- 1 ½ to 2 pounds of flank steak
For the marinade
- 2 to 3 tablespoons of lemon juice, lime juice, vinegar, or another acid
- 2 tablespoons of olive oil
- 3 cloves of garlic, optional, grated on a Microplane or pressed in a garlic press
- 1 teaspoon of salt
- 1 to 2 teaspoons of spices, like chili powder, barbecue spices, curry, or another favorite spice blend
- In a shallow dish, such as a 9×13-inch baking dish, place the steak. Combine all of the marinade ingredients in a bowl and pour over the meat. Rub the marinade into the steak and turn it in the dish once or twice to coat it.
- Refrigerate the steak for at least 1 hour or up to 24 hours after covering the dish. If you’re thinking about it, flip the steak every now and again.
- Turn your broiler to the highest setting (or just turn it on if the broiler doesn’t have any such setting). A few inches underneath the broiler element, place an oven rack. Cover the top of a broiler pan with aluminum foil, then coat it with nonstick cooking spray.
- Take the steak out of the marinade and lay it in the center of the broiler pan, shaking off any excess. Place it under the broiler right away. Cook for 4 to 6 minutes on one side, then flip and cook for another 4 to 6 minutes on the other (8 to 12 minutes total).
- When the edges of the steak are toasted and crispy, and there is some excellent black searing on top, the steak is done. With an instant-read thermometer, measure the temperature in the thickest section of the steak: 115 to 120°F for rare, 120 to 125°F for medium-rare, 130 to 135°F for medium, and 140 to 145°F for medium-well done steak. Cook for an additional minute or two for every 10-degree increment in internal temperature needed; if the steak seems to be becoming too crisp on the edges, transfer it to the oven.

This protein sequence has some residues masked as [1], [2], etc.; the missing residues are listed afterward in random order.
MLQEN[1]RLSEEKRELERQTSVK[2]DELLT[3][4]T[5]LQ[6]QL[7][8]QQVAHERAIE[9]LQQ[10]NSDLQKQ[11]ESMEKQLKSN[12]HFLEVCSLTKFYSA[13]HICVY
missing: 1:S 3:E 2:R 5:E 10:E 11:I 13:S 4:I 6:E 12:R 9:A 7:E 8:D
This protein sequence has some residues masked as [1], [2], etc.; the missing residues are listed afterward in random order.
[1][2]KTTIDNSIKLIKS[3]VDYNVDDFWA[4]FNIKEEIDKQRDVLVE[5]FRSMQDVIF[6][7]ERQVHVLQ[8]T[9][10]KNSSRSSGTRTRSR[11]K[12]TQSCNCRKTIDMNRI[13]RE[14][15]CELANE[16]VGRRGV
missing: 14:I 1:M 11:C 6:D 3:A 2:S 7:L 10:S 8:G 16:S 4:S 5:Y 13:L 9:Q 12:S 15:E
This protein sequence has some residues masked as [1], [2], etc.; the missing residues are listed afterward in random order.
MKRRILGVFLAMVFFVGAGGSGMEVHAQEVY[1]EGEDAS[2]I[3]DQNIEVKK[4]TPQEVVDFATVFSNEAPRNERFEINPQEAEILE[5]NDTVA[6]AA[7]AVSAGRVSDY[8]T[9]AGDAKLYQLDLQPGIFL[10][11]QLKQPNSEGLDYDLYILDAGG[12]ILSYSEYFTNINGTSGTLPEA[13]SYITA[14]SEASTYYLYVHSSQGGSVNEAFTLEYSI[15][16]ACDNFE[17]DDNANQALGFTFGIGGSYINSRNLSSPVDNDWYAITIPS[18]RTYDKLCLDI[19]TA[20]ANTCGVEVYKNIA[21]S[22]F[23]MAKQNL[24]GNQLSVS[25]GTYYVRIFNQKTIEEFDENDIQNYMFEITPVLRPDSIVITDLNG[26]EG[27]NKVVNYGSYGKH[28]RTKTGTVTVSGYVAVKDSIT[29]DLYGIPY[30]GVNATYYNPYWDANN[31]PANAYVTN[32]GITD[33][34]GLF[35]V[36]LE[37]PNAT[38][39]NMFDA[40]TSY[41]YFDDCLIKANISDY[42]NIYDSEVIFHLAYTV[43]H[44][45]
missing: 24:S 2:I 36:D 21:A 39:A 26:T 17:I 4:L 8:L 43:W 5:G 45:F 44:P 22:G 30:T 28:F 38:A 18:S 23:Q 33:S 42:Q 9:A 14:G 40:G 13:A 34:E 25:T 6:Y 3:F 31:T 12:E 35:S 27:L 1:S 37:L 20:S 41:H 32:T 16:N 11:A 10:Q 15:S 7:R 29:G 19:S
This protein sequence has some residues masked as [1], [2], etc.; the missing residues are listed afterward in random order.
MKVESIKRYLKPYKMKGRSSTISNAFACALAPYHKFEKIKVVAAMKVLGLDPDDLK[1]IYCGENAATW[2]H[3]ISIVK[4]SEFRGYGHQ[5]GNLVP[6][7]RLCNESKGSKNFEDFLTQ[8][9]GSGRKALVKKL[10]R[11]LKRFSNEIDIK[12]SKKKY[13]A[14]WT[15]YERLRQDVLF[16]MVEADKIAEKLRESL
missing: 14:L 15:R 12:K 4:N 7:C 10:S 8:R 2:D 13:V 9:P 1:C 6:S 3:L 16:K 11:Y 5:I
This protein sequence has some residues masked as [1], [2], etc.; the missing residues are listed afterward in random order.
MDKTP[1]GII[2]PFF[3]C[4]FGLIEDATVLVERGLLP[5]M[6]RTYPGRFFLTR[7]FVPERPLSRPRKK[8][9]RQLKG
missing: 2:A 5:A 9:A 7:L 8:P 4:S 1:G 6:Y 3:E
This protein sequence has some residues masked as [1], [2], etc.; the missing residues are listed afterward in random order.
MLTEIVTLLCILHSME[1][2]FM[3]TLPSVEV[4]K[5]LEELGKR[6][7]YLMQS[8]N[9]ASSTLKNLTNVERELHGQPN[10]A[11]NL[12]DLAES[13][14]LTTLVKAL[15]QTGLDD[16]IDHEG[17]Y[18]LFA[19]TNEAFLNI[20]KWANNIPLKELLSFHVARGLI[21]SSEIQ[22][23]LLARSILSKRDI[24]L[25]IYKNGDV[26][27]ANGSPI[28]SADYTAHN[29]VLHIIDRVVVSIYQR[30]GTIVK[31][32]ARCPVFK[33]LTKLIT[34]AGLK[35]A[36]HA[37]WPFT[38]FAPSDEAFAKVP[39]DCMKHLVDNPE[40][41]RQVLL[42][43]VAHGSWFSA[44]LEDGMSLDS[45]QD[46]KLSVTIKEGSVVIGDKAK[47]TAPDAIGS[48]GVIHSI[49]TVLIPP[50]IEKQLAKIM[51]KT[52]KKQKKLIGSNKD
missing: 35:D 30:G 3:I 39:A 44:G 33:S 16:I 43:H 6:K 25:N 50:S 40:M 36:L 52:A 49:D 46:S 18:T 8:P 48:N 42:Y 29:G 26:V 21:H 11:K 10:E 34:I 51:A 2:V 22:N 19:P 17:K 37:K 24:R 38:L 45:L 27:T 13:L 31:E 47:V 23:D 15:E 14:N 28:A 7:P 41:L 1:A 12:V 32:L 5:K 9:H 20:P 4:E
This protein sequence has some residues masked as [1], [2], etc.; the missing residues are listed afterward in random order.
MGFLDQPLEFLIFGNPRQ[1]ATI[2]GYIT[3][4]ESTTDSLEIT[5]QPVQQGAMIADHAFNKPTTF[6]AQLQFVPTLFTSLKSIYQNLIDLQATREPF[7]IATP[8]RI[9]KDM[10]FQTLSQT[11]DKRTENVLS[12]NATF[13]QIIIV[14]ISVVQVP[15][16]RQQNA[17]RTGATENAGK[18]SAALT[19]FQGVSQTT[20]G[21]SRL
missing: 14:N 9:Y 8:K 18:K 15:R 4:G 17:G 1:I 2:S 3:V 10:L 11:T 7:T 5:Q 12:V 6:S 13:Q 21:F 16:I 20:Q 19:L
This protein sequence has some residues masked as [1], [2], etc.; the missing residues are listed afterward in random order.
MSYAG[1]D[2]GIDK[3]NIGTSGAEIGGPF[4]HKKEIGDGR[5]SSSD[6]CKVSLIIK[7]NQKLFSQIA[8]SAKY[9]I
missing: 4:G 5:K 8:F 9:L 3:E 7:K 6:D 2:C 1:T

- Place the steak on a chopping board and let it sit aside for 5 minutes to rest.
- Using a sharp knife, cut the steak into extremely thin slices, ensuring to cut against the grain. This means that the long fibers on your cutting board should all be running left to right, and you should be slashing through them from top to bottom.
- Place the steak slices on a serving plate and serve. Toss the meat with the juices from the pan and cutting board to coat it.
- Serve the steak immediately. Leftovers are delicious in sandwiches and salads, as well as when they are reheated in quesadillas, burritos, and other quick dinners.
- The flank steak can be served whole or sliced into one or two long pieces (cut along the grain downwards through the steak lengthwise). Whole steak slices are ideal for sandwiches or salad toppings, but narrow strips are better for fajitas and burritos.
- Grilled Flank Steak: Rather than broiling your flank steaks, you can grill them on a gas or charcoal grill at extremely high heat. Cooking times are essentially similar for both cooking methods.